My son, future dancer

One of my goals as a parent is not to impose my own desires on my child. I’ve seen it happen too often that parents try to live out their unfulfilled dreams through their children, usually to the frustration of those children. The trick is: what’s the line between trying to revive a lost cause through your kid and just sharing your passions and hobbies with them?

I’m starting to realise the extent to which this is true since, spending a lot of time with my baby, I keep imagining possible futures for him. And unlike those moms who imagine their kids becoming doctors or athletes or lawyers or other important muckymucks, I’ve become convinced that my son has the right build to be a dancer. He has these beautiful, slender legs that I’m convinced will be long, he’s strong and seems to want to stand on his own despite his six weeks (tomorrow), and when feeding, sleeping, or just hanging out, his hands will fall into the most graceful shapes. For an example, see picture.

It’s not that I want or expect him to become a professional dancer, but I like the idea that he will enjoy dancing. The truth is though, even this quite basic and understandable desire is about me. You see, music and his reaction to it gave me one of the most important moments of joy, of connection as a mother, in the last few weeks.

Back track a few months. Baby — just a fetus at the time — was starting to respond to sounds and music outside the womb. My husband and I were watching Fatih Akin’s documentary of Istanbul music, Crossing the Bridge: The Sound of Istanbul. I was lying on the couch, and my husband had his hand on my belly, feeling the occasional shifts and movements. Late in the movie, there’s a scene on the outskirts of Istanbul, in a bar filled with Romani musicians. The musicians are well sauced, and the music is frenetic. One of the Roma interviewed talks about the spirit of the music, how in hearing it, you simply have to get up to dance. When classical Turkish music is played, he says, people just sit and watch.

All the time, the song is rising in a crescendo, the baby is moving like mad, and when the final beat strikes, he gives a good, solid kick in perfect time! My husband and I both feel it and look at each other in amazement. This only grows in the next scene, a short of classical Turkish music — true to form, the baby stopped moving immediately and stayed still for the rest of the movie.

We joked many times later that he liked gypsy music. In fact, as a fetus, he tended to react to fast dance music in general. Fast forward to five weeks after birth. I am tired from interrupted nights and what feels like constant feedings. I am gradually growing in love with this beautiful little creature, but I don’t quite know what to do with him yet. Newborns aren’t very interactive, after all. And then, one day when I’m feeling down, I remember the music he liked in the womb.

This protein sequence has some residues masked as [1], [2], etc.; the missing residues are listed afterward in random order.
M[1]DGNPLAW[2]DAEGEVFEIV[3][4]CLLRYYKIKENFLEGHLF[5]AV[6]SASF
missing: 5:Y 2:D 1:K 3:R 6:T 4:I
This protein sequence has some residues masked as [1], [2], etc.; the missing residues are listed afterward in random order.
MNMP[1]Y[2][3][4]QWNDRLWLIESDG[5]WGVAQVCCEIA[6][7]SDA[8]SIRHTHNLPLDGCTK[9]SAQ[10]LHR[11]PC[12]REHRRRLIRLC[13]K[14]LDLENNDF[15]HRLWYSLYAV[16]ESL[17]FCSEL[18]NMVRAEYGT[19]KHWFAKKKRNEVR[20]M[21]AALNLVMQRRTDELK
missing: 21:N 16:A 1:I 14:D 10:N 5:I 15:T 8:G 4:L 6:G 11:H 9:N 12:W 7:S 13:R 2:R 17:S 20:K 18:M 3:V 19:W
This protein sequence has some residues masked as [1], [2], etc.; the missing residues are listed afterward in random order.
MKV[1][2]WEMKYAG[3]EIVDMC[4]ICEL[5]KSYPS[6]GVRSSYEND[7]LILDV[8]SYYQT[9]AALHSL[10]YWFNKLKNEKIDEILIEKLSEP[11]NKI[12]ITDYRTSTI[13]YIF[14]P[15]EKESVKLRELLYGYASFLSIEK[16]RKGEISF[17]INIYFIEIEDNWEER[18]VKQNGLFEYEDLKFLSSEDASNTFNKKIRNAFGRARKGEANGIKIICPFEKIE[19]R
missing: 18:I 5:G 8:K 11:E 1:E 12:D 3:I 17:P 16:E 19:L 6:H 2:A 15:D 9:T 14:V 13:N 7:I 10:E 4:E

So I get the iPod that usually plays rain sounds all night, search for some “gypsy” music, and play it for him while he lies on the bed. We listened to Romanian and to Flamenco music, and his little arms and legs flew in every direction. Sometimes I guided his movements, sometimes I let him just react to it on his own. And can I add that random baby flails sometimes look like flamenco arms? Just sayin’.

Maybe he was reacting to the music, grooving in his own baby way. Maybe he had no clue what was going on. I never can tell with him. But it was a real moment of connection for me, reminding me that the little boy who now runs my life was once in my womb, dancing in time to the beats outside.


  1. Me says:

    Awesome. Babies are so tiny and helpless, that we sometimes need to anthropomorphize them to really bond. They do become real little people eventually… I love painting with my boys. They are truly gifted at fingerpaints, and the crayon scribble murals on my walls are…. uh, in need of a magic eraser.
    When I was pregnant, my babies loved music with a heavy drum beat. I have not listened to so much Rush since that year in High School when “Closer to the Heart” was all over the radio

  2. i says:

    I know! They're really kind of personality-less at the beginning… black boxes. My son is adorable but he doesn't feel like a person yet. He's smiling, but I can't be sure he's smiling at me, even when he smiles in my direction. But I'm waiting with bated breath for things to get more interesting.

    Rush! Rush for babies! Brilliant. I had this dream of playing Queen while giving birth… didn't happen, alas.

  3. Barbara says:

    I was dancing flamenco when I got pregnant and still performing till to the fifth month. My tiny little belly was not noticed.Thzen I stoped dancing but not because of my pregnancy rather because the group broke up. As soon as I rested my baby inside startet to dance flamenco so I had to move again. Later when my baby girl was sitting in her little chair, she used to move her hands like playing palillos (castagnettes). When she was able to walk she loved to dance all the time, with music and without. With her slim long features, body and e.g. hands she did not become a dancer, rather studied biology but she still loves to dance. She would have liked to dance in musicals but there has been no way.

    1. atishehdance says:

      Barbara, what a wonderful story! They do hear the music, after all, even in the womb — I wonder if they feel the rhythm?

Leave a Comment

Fill in your details below or click an icon to log in: Logo

You are commenting using your account. Log Out /  Change )

Twitter picture

You are commenting using your Twitter account. Log Out /  Change )

Facebook photo

You are commenting using your Facebook account. Log Out /  Change )

Connecting to %s